Suddenly, the only child at the dinner table is my 15-year-old daughter, who squirms uncomfortably in the unwavering glare of parental attention. Without her sister, now away at college, for cover, my eyes are focused on my younger girl’s every move, and I don’t think she likes it very much.
It is not as if she was ignored before, coming and going as she pleased or staying up until all hours. I kept an eye on her, but there were always other activities in the house, other games and performances for me to attend. I’ll admit that my follow through might have been lacking at times, forgetting to pick up the notebooks I said I would get her or taking way too long fixing the light in her room.
Not anymore. She has my undivided attention.
Already I see changes suggesting she is avoiding my gaze. This is the kid who always did her homework in the kitchen, right in the center of our home’s activity. Suddenly, as soon as dinner is over she is off to her room, books in hand.
She has adopted a different strategy when it comes to television, inviting friends over to fill up the sofa so there is no room for me to sit and watch with her.
I write some of this off to her getting older, carving out more independence and privacy, seeking the company of peers instead of the dad. Some of this behavior, though, seems designed to shield her from my scrutiny.
When we are together, there is more time to ask about her day, her classes. My mind is less cluttered by her now-absent sister’s activities and demands so I actually remember what my daughter is up to, what she is planning, where she has been, the names of her teachers. We talked in depth about her English homework the other night, something that just would not have happened a year ago unless there was a problem.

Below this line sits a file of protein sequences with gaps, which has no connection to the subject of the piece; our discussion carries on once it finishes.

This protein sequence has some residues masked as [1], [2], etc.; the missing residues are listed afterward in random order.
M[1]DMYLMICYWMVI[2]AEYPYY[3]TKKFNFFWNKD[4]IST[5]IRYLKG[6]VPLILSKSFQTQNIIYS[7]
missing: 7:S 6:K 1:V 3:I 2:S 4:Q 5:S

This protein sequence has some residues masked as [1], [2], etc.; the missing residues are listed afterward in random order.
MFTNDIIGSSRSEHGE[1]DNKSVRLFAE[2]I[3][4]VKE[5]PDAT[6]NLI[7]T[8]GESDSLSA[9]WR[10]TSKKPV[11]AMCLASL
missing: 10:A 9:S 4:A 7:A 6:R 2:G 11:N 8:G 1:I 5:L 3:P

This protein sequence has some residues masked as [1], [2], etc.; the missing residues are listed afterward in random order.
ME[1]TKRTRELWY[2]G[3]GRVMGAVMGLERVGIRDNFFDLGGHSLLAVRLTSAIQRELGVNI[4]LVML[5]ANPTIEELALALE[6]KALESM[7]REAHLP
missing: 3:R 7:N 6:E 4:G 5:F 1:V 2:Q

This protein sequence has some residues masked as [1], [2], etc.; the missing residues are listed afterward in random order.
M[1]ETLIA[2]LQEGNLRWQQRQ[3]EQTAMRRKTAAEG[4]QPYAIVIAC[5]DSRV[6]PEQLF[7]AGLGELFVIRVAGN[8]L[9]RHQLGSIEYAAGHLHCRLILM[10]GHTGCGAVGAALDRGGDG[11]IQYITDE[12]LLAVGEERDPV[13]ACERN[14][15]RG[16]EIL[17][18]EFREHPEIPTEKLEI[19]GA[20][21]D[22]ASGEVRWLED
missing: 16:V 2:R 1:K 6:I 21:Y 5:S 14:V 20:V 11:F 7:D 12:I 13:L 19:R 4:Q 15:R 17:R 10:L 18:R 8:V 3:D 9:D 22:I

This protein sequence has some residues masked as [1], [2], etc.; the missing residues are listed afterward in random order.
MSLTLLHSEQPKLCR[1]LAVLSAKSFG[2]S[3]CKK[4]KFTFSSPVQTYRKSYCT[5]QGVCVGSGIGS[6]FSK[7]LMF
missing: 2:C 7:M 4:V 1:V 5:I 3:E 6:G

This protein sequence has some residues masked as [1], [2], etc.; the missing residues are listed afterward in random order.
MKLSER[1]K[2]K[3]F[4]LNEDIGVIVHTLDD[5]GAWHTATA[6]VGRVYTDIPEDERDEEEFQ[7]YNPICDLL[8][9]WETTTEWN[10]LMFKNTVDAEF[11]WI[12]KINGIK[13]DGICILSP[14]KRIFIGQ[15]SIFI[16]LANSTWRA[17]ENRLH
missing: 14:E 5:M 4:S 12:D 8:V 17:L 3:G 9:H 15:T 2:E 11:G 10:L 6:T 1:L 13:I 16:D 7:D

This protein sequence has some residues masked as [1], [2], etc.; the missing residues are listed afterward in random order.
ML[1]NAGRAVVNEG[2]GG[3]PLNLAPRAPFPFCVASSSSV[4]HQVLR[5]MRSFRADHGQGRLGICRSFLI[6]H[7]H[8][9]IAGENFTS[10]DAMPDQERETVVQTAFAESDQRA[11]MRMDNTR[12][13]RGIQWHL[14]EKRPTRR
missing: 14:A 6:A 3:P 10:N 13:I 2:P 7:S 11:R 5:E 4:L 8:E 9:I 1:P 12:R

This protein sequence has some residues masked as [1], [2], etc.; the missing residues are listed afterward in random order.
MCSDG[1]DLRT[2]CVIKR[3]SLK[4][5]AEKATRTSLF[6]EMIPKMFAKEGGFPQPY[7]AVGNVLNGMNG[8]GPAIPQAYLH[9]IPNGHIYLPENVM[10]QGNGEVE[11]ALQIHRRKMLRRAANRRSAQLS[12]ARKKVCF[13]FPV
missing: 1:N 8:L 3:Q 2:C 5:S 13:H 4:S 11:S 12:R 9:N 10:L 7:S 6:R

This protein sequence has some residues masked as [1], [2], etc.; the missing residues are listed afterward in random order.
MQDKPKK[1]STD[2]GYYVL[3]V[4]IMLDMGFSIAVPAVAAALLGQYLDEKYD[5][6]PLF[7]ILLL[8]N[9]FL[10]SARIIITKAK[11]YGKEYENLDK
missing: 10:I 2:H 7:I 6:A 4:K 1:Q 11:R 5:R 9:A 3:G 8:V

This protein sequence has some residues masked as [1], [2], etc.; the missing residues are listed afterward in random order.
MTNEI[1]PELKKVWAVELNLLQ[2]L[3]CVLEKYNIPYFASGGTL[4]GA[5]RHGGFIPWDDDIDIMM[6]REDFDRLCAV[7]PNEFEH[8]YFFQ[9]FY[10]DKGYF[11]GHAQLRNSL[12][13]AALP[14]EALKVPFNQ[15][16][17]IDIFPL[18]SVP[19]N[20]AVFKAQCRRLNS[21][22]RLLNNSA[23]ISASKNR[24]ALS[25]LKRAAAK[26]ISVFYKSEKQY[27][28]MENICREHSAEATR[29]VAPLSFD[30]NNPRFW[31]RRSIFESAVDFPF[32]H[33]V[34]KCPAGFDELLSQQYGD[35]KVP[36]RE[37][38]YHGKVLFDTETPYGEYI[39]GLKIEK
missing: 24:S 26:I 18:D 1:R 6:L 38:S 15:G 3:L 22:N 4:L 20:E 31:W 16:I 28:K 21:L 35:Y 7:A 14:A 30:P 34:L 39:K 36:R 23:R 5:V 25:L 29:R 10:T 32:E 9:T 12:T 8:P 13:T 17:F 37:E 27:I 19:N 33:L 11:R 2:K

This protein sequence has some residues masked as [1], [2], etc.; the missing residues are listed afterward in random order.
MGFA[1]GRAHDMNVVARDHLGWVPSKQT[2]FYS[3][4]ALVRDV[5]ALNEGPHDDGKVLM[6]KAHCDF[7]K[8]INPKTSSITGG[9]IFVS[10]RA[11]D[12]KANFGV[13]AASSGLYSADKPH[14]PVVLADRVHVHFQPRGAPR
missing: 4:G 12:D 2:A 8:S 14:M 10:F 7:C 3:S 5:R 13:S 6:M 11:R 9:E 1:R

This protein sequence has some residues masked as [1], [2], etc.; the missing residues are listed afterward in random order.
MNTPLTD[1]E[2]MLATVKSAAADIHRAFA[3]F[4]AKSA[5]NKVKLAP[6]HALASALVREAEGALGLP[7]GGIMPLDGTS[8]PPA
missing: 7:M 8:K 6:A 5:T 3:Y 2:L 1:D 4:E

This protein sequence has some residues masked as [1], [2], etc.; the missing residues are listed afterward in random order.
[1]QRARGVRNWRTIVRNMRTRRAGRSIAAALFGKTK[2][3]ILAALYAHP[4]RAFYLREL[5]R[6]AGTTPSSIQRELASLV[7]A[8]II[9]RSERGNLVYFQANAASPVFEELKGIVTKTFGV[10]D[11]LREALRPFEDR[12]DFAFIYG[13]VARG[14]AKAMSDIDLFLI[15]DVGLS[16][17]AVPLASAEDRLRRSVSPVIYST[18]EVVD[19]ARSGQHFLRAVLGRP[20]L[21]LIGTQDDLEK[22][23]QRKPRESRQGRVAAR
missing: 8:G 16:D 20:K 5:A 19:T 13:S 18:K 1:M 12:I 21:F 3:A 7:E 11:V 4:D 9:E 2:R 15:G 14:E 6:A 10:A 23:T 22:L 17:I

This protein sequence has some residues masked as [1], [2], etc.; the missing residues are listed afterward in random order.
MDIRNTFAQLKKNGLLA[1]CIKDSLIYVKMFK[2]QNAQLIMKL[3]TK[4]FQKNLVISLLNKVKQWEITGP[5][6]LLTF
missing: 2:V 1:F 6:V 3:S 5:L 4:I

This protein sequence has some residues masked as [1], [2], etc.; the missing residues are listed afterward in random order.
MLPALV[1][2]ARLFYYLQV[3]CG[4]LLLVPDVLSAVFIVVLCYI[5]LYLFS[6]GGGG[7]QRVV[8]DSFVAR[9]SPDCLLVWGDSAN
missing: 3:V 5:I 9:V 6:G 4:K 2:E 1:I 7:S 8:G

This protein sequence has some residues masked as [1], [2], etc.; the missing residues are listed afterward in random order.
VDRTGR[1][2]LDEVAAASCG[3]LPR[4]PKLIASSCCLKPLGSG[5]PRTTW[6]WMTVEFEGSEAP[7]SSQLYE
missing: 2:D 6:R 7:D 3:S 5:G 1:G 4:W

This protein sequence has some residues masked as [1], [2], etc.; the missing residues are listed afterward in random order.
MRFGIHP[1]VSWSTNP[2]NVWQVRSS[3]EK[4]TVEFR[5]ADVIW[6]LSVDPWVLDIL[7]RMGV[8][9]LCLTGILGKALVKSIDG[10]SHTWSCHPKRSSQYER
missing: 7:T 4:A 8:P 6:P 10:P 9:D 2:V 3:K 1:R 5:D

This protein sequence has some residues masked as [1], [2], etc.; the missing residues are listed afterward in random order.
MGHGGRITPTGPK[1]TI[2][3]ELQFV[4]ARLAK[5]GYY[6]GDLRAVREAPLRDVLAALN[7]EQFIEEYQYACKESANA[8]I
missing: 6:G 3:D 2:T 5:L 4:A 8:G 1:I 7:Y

I see the risks for both of us. My girl does not want her teenage life intruded on, protecting her emotional space from parental interference. For me, it would be so easy to start micromanaging her activities, such as overseeing homework in a way I’ve never done before, proofreading papers or double-checking math problems.
The bigger risk is that I will expect her to fill the void her sister has left, not just in dinner conversation but in my life as a parent and person. Having more time on my hands does not make it my girl’s burden to fill it. As much as I like her and find her interesting and fun, I did not have kids simply so I could fill up my weekends.
I tease my daughter that her sister got three years of my attention as a baby, now it’s her turn. She would like to pass on this offer, thank you very much. I guess I need to find a hobby, make friends, anything to keep some balance with my girl because too much dad is too much of a good thing.